Google has introduced new versions of its Pixel smartphones that lack key hardware features of the latest devices from Apple and Samsung Electronics. But the Internet giant is trying to make up for that with tighter software and services integration.
The upgraded phones were presented at a press conference in San Francisco on Wednesday. The Pixel 2 has a 5-inch screen, while the Pixel 2 XL has a 6-inch screen. There are also new cameras that support virtual and augmented reality experiences.
Both phones have OLED screens, like last year, but the Pixel displays don’t cover the entire front of the devices, unlike Apple’s new iPhone X and Samsung’s S8 models. That may make Google’s new phones look dated in a 2017 smartphone industry that’s already embraced all-screen designs.
Both models continue to include fingerprint scanners on the back while competitors shift to either integrating biometrics into the screens or using facial recognition to authenticate users. The Pixel phones are priced in a similar range to their rivals, starting at US$649 for the small model and $849 for the bigger one.
While Google’s Android mobile operation system has been a huge hit, the company only started designing its own phones in-house in the past year or two. That leaves it way behind Apple and Samsung when it comes to sourcing important hardware components like displays and marketing and supporting the gadgets.
Last year’s Pixel phones were regarded as some of the best Android handsets on the market, but Google struggled to keep up with demand and sales lagged way behind Apple and Samsung.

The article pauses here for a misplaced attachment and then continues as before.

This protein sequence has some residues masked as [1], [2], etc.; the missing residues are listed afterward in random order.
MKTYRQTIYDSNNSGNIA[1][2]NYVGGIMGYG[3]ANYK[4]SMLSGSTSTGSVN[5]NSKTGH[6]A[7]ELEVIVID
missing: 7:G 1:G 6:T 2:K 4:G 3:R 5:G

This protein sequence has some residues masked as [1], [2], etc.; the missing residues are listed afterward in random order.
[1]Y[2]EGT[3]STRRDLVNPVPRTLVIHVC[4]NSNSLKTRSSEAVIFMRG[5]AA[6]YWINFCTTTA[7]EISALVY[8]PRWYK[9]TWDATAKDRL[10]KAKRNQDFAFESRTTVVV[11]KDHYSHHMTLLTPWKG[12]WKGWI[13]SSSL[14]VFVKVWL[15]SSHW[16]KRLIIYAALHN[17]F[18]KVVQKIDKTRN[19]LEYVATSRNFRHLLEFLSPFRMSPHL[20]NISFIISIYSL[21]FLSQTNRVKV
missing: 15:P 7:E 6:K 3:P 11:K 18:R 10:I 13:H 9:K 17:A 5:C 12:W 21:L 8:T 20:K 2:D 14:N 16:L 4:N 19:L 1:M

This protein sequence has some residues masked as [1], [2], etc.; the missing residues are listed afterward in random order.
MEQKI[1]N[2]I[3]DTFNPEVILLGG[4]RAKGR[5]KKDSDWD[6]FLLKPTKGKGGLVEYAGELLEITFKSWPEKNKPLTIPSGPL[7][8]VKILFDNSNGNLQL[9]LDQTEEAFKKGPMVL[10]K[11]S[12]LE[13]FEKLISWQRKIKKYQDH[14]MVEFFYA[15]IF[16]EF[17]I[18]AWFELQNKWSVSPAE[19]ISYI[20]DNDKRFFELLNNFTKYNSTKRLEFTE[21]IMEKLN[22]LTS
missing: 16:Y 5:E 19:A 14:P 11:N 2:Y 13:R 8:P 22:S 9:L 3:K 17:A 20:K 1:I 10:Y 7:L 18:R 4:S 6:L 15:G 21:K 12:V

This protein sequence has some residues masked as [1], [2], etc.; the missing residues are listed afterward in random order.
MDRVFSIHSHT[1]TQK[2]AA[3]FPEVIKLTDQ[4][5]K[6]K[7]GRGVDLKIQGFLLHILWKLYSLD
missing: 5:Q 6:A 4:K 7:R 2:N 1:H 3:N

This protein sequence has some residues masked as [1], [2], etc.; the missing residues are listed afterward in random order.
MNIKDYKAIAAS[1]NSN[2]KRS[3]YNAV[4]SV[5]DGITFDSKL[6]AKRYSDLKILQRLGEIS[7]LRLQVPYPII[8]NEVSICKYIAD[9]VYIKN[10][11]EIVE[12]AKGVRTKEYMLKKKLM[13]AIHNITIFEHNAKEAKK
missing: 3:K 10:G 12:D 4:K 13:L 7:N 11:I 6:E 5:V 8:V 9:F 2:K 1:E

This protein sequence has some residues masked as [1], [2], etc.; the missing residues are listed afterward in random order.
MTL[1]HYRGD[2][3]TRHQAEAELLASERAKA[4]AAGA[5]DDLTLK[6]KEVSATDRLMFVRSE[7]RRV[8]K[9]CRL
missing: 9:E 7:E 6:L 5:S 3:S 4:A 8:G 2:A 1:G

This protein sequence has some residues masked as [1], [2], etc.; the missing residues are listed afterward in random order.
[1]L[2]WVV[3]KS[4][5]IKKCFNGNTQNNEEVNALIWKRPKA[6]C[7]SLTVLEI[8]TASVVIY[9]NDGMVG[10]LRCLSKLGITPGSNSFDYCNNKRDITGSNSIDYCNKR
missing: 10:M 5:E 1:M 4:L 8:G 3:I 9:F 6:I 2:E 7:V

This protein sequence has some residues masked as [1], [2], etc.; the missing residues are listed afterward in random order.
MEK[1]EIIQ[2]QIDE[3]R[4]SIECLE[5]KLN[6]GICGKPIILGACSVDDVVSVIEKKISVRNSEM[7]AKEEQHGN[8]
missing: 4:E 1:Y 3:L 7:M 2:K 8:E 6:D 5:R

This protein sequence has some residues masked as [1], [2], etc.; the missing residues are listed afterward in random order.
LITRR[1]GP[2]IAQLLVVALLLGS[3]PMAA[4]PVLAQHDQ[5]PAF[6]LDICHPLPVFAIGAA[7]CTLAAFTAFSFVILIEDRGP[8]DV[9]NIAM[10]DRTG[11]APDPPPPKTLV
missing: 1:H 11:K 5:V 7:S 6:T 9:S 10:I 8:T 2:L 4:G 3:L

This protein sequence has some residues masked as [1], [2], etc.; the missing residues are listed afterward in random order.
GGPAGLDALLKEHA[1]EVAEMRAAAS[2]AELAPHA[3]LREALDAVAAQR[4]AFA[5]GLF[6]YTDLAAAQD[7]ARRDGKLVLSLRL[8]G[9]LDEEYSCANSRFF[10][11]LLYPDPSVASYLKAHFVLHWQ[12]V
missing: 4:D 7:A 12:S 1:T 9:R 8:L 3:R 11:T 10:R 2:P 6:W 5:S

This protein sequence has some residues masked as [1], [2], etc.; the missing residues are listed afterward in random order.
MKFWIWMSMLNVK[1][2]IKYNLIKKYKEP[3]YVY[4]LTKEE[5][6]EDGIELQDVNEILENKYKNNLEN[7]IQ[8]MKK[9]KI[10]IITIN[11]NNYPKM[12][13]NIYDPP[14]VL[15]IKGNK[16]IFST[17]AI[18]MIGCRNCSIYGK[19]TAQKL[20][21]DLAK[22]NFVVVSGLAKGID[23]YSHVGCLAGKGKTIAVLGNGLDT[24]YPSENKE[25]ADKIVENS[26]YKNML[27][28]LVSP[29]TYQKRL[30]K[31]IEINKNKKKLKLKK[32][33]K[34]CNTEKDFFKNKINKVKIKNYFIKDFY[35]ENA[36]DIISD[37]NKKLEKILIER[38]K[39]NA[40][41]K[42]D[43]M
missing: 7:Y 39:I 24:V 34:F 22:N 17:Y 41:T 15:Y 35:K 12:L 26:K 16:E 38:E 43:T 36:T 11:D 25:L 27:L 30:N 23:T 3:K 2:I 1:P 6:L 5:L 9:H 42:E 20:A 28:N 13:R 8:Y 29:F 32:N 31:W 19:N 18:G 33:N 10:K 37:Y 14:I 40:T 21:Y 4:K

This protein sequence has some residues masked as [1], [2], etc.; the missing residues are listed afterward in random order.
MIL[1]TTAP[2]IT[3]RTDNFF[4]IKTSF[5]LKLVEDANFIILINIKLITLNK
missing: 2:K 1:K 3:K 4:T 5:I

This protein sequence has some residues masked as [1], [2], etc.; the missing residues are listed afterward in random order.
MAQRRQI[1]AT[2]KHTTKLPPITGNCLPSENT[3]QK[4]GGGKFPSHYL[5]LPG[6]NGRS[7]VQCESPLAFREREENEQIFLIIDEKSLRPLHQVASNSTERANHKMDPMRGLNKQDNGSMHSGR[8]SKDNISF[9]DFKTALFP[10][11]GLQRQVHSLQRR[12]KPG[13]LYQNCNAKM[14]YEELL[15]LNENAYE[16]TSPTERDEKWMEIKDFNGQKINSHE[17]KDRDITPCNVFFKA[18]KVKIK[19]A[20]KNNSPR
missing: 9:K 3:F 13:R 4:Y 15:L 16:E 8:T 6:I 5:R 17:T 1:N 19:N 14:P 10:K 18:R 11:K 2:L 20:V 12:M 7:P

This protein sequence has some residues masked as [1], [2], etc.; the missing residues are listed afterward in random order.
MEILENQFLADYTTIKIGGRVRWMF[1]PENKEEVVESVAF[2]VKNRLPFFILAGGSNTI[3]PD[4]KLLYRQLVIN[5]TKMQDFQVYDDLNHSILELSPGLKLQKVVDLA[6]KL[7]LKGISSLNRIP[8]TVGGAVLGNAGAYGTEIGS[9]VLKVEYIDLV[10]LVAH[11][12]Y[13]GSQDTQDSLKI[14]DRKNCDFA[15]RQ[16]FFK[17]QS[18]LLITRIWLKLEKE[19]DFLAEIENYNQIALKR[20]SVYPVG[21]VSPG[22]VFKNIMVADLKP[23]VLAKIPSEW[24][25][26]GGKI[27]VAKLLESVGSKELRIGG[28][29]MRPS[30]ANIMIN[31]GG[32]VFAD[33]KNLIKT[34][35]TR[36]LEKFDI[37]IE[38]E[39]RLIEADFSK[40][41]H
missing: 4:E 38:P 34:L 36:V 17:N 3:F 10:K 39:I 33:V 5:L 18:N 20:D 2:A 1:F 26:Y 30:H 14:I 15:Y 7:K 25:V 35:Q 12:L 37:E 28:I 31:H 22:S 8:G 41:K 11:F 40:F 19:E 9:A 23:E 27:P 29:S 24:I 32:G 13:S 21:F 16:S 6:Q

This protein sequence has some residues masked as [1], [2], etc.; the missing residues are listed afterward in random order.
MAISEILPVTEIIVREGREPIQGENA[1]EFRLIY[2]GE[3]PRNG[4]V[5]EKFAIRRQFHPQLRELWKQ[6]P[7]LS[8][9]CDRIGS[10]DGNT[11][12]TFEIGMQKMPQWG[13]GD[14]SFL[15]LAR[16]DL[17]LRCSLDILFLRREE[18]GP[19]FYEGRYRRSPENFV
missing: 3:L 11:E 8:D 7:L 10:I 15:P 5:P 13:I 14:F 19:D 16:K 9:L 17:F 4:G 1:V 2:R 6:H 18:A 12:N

In lieu of cutting-edge hardware and supply-chain muscle, Google is leaning more than ever on its digital assistant software and services like Google Play Music to sell the new devices.
The highlight feature of the new phones are the upgraded camera systems. The phones both have optical image stabilisation for taking pictures, improved auto-focus for objects and cameras optimised for augmented reality applications from third-party developers.
For the camera’s software, Google is again turning to additions Apple made in previous years. The new Pixels have Portrait Mode and Motion Photos, Android-based versions of Apple’s own Portrait Mode and Live Photos. Portrait Mode blurs backgrounds when taking a picture of a person or object, while Motion Photos tack 1.5 seconds of video on either end of photos. Google’s Portrait Mode only requires a single camera lens while Apple’s compatible iPhones have dual rear cameras.
Users can squeeze the new Pixel phones to launch Google’s voice-based Assistant. Last year’s Pixels required the tap of a digital home button or a spoken command to summon the Assistant. The new models will also now be able to detect the names of songs playing in the background and will place the name of the song on the phone’s lock screen. Users will then be able to download the track on Google Play Music, one of the company’s online music services. — Reported by Mark Gurman and Mark Bergen, (c) 2017 Bloomberg LP